Now is the right time to become an American Federation of Musicians member. From ragtime to rap, from the early phonograph to today's digital recordings, the AFM has been there for its members. And now there are more benefits available to AFM members than ever before, including a multi-million dollar pension fund, excellent contract protection, instrument and travelers insurance, work referral programs and access to licensed booking agents to keep you working.
As an AFM member, you are part of a membership of more than 80,000 musicians. Experience has proven that collective activity on behalf of individuals with similar interests is the most effective way to achieve a goal. The AFM can negotiate agreements and administer contracts, procure valuable benefits and achieve legislative goals. A single musician has no such power.
The AFM has a proud history of managing change rather than being victimized by it. We find strength in adversity, and when the going gets tough, we get creative - all on your behalf.
Like the industry, the AFM is also changing and evolving, and its policies and programs will move in new directions dictated by its members. As a member, you will determine these directions through your interest and involvement. Your membership card will be your key to participation in governing your union, keeping it responsive to your needs and enabling it to serve you better. To become a member now, visit www.afm.org/join.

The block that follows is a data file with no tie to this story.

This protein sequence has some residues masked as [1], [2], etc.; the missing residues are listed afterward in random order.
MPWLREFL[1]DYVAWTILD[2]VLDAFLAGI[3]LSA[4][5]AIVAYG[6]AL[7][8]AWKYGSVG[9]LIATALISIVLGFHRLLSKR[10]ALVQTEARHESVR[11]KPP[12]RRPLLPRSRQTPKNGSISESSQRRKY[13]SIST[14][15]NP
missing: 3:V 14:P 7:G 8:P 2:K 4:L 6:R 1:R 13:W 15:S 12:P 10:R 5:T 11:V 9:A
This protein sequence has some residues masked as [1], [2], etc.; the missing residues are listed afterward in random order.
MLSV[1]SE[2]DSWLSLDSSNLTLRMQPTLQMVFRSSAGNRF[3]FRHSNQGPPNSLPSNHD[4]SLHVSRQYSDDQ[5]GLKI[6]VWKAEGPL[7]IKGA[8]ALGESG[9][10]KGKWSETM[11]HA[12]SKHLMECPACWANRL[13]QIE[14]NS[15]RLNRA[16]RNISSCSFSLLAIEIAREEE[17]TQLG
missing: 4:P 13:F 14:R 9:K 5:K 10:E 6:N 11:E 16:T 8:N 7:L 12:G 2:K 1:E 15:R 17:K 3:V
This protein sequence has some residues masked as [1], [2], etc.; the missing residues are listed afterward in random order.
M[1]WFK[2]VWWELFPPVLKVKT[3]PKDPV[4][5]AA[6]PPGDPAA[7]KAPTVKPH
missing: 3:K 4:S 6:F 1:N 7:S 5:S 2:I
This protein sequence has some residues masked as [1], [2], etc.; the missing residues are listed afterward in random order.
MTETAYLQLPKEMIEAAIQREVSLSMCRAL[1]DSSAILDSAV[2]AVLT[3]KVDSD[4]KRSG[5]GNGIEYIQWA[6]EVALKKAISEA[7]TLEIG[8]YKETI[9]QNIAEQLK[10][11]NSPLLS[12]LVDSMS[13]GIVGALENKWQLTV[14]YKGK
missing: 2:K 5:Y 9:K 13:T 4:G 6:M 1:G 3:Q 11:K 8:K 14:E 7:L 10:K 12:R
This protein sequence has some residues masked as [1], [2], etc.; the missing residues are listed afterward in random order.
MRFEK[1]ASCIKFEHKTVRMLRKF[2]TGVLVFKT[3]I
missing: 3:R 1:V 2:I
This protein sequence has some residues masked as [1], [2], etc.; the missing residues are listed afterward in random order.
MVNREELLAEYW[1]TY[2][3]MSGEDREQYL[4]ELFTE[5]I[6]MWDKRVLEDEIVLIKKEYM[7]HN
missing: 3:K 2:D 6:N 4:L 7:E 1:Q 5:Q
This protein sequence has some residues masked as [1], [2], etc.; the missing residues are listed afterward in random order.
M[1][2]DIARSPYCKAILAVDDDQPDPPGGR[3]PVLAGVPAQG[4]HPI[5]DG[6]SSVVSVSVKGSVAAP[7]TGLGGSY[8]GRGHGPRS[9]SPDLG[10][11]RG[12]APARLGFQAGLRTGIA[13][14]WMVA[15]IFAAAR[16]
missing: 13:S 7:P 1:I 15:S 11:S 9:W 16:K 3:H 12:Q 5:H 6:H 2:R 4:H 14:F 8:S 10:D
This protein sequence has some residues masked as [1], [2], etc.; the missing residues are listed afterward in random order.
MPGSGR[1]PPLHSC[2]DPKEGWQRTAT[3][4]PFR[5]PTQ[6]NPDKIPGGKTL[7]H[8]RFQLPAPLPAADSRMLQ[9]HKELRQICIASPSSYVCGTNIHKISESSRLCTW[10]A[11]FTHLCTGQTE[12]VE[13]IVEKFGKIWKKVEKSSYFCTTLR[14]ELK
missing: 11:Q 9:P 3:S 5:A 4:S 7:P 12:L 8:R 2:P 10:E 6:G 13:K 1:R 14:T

June 30, 2016IM -
Pensions for new hires is one of the main sticking points as talks between Canada Post and its 50,000 unionized workers go down to the wire, with the post office warning services could come to a halt by July 2.
Canada Post, which turned a $44-million profit in the first quarter of 2016, is insisting that new employees receive a less generous pension package than the one offered to existing letter carriers and postal plant workers. “They are asking us to sell out our future co-workers and agree to major cuts,” Mike Palecek, president of the Canadian Union of Postal Workers (CUPW), says. Of management’s recent refusal to extend negotiations, he says “They don’t really want to give us a chance to settle a deal. They want us out and they want the public to blame the postal workers for management’s decisions.”
Canada Post and the union have been in negotiations since December 2015. The post office, a Crown Corporation, has made up for declines in letter mail and now delivers two out of every three purchases that Canadians make online. Canada Post grew its parcel revenue by 12.5 percent in the first three months of 2016.